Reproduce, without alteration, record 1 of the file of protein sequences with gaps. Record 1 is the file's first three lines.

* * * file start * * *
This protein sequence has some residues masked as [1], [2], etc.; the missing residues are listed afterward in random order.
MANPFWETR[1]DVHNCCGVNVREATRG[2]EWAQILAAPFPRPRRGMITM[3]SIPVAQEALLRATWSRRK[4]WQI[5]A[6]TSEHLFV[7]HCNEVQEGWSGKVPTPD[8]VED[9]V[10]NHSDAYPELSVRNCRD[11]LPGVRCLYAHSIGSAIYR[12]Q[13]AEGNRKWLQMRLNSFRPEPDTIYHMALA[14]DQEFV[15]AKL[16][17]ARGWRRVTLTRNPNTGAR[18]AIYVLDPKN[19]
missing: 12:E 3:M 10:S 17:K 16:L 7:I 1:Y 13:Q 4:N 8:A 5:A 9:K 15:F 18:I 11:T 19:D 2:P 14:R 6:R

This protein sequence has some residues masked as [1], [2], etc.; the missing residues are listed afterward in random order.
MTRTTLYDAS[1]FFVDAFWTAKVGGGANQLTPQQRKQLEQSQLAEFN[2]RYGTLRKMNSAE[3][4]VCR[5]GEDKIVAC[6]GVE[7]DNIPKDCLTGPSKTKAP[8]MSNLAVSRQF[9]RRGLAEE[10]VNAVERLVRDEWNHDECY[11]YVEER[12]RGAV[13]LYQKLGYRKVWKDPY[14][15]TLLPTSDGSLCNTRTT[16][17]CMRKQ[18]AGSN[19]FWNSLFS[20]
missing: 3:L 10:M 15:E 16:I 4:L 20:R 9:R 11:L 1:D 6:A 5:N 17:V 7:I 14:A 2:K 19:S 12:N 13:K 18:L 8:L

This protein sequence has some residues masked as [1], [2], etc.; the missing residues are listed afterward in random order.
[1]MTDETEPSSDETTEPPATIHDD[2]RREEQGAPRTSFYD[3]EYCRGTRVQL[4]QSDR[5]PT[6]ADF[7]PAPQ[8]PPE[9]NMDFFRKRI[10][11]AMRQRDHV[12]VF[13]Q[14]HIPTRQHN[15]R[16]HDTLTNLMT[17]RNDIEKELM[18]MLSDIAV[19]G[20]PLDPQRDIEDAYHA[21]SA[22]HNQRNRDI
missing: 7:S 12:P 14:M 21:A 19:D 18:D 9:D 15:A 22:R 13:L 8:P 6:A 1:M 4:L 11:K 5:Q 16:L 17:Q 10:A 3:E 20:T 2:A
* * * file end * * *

This protein sequence has some residues masked as [1], [2], etc.; the missing residues are listed afterward in random order.
MANPFWETR[1]DVHNCCGVNVREATRG[2]EWAQILAAPFPRPRRGMITM[3]SIPVAQEALLRATWSRRK[4]WQI[5]A[6]TSEHLFV[7]HCNEVQEGWSGKVPTPD[8]VED[9]V[10]NHSDAYPELSVRNCRD[11]LPGVRCLYAHSIGSAIYR[12]Q[13]AEGNRKWLQMRLNSFRPEPDTIYHMALA[14]DQEFV[15]AKL[16][17]ARGWRRVTLTRNPNTGAR[18]AIYVLDPKN[19]
missing: 12:E 3:M 10:S 17:K 16:L 7:I 1:Y 13:Q 4:N 8:A 5:A 9:K 15:F 18:I 11:T 19:D 2:P 14:R 6:R